The success of my activity has motivated other women from our SHG to start income generating activities themselves. They realize that it is not really difficult, but feel the need for some sort of guidance.  

Initially, after starting this business I did not write down the accounts or keep any records. Once, during a visit to my flourmill, SAMPADA staff explained to me the importance of maintaining records. I was convinced of what they said and got the formats prepared from them. The procedures are very easy to maintain if done regularly and also help me get an exact picture of my income and expenditure. In future I will be able to show these accounts to anybody any time. SAMPADA, Jansewa, my SMS and SHG have all motivated and supported me set up my activity and I will always remain thankful to them.    

Anusay (Ammai) Revanwar
Shivbaba SHG, 
Sakra Village, Taluka Pandharkawda, District Yeotmal.
 

Contract Farming By Self Help Groups

 
The Self Help Groups from Marathwakdi, Jai Durga and Zhasi Chi Rani constitute 13 members each. The members are mostly agricultural labourers. Some of the members own marginal land holdings while others are landless labourers. Both the SHGs function under Marathwakdi Sanyukta Mahila Samittee. (Women's Joint Committee of all SHGs in a village also referred to as SMS). During the SHGs meetings, the members decided to cultivate a piece of land (18 acres) in their village. It was a unanimous agreement by all the members to get involved in this activity. However, the major problem was that of finance, as the landlord demanded Rs. 14,OOO/- as an advance for use of the land. Another difficulty faced by them was the need of working capital for cultivation. Considering both these aspects, the members approached the SMS with their request. They required an investment of Rs. 31,0001- as an initial cost to meet the expenses towards the advance to be given to the landlord and for purchase of seeds, fertilizers and pesticides. They submitted their proposal to the SMS requesting a loan for the above activity. The SMS thoroughly scrutinized the proposal and forwarded it, along with their recommendation, to Sampada Trust. After appraisal of the same, the SHGs were given a credit of Rs. 31,OOOI-aspertheirrequirement. With enthusiasm, the SHGs members completed the formalities of acquiring the land from the landlord through a legal contract and completion of tillage operations. They purchased cotton and red gram seeds along with fertilizers and pesticides. All these women worked as a team and their efforts yielded a bountiful harvest of forty eight quintals of cotton and twenty eight quintals of red gram. The women gained employment for the entire year in their own activity and did not need to approach other farmers for contract work. The total revenue generated amounted to Rs. 137,200/-. Out of this, Rs. 14,OOOI-was paid to the landlord, Rs. 17,OOOI-forthe purchase of seeds, pesticides and fertilizers and Rs. 50,0001- was shared by the women as labour charge for work done in the field. The net profit earned by the SHGs was Rs. 56,2001-. The profit earned by SHGs helped in building up of self-confidence among the women to undertake any entrepreneurial activity. The SMS extended their congratulations to Jai Durga and Zashichi Rani SHGs for their entrepreneurial skills and team work. The SHGs thanked Sampada Trust, Jansewa Prathistan (NGO) and Marathwakdi SMS for their timely cooperation and support due to which they could achieve the goal and set an example for other rural women.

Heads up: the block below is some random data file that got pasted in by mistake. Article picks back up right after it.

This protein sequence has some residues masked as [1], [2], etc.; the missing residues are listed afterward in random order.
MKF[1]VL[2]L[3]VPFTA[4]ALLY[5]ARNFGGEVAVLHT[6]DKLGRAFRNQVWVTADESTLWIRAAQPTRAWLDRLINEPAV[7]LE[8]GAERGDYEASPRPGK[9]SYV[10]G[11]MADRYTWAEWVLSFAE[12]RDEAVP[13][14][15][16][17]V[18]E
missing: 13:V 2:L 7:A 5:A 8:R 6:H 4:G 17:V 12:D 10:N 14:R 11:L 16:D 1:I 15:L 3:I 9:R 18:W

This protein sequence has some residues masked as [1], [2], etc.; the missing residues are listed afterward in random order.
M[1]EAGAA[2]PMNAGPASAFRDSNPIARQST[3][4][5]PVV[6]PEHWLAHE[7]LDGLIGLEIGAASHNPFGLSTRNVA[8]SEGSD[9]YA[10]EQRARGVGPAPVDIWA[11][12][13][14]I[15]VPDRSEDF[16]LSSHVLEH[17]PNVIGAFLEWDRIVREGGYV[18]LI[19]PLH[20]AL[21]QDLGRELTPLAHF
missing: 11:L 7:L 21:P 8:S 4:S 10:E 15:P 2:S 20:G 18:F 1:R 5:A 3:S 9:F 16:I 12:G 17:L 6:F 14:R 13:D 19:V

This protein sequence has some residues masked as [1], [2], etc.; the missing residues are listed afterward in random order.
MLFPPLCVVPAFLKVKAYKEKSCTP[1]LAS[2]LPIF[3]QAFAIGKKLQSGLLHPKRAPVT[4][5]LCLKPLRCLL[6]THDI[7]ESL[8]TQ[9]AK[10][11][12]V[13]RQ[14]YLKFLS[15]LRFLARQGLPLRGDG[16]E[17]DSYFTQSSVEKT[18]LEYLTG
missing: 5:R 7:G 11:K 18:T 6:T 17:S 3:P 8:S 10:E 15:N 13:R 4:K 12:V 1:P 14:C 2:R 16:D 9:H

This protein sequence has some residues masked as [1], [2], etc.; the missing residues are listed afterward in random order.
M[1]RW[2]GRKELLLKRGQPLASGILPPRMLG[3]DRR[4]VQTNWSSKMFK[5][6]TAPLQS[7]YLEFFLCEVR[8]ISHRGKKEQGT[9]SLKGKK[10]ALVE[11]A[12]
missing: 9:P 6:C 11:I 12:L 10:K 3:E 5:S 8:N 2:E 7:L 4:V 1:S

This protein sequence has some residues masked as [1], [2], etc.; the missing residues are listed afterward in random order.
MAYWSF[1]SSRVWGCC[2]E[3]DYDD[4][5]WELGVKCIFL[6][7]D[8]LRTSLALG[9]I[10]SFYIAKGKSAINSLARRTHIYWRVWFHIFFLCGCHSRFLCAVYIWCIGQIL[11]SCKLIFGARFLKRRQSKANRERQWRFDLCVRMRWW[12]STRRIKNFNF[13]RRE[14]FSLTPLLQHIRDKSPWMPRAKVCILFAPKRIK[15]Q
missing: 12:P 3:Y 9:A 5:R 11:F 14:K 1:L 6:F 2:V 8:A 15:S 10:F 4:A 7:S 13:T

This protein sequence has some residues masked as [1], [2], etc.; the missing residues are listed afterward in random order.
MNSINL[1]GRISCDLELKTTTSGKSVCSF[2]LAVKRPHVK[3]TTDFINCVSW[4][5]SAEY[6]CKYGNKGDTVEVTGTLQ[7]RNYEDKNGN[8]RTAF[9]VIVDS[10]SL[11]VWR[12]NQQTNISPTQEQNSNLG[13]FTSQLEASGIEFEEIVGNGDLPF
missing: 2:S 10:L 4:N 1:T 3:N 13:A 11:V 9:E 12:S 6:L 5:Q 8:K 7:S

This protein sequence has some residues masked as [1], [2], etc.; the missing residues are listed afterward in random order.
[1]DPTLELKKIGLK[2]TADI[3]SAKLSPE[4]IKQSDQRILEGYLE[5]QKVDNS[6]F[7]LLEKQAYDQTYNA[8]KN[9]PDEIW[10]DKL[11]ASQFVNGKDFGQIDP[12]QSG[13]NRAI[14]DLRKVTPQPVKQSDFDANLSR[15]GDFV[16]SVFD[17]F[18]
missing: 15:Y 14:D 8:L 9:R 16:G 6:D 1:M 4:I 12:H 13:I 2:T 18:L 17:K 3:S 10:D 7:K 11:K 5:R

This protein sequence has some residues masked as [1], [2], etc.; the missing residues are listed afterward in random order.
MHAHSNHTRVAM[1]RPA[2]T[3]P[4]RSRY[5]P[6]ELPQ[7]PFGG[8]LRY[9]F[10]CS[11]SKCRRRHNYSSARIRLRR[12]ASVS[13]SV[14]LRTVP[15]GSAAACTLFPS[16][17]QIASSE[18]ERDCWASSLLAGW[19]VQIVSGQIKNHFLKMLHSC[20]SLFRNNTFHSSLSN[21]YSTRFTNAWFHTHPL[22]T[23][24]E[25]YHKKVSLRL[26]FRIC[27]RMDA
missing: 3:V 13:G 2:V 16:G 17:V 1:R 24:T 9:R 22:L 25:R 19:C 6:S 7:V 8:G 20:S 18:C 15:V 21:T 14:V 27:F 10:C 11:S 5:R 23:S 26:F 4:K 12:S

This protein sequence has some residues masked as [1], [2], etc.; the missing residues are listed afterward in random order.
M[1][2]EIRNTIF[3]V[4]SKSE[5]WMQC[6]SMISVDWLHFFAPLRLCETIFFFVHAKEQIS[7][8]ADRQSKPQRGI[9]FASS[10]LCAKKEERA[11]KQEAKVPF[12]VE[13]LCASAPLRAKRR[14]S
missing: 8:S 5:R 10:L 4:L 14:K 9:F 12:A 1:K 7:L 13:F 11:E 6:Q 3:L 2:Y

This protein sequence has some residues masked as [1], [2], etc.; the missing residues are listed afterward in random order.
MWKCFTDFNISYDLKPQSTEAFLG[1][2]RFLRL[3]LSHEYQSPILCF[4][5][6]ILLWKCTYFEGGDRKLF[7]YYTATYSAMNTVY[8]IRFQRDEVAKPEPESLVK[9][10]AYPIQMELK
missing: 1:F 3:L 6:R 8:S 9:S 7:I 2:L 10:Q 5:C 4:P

SMS...
Marathwakdi Village
Taluka Kelapur, District Yeotmal

 
   
For free private circulation only
Published By:
Sampada Trust
'Sampada', Behind Market Yard,
Ahmednagar - 414 001
Phone : (0241) 2451311.  Fax : 2451134
e-mail : sampada@wotr.org / info@sampada.org
website : www.sampada.org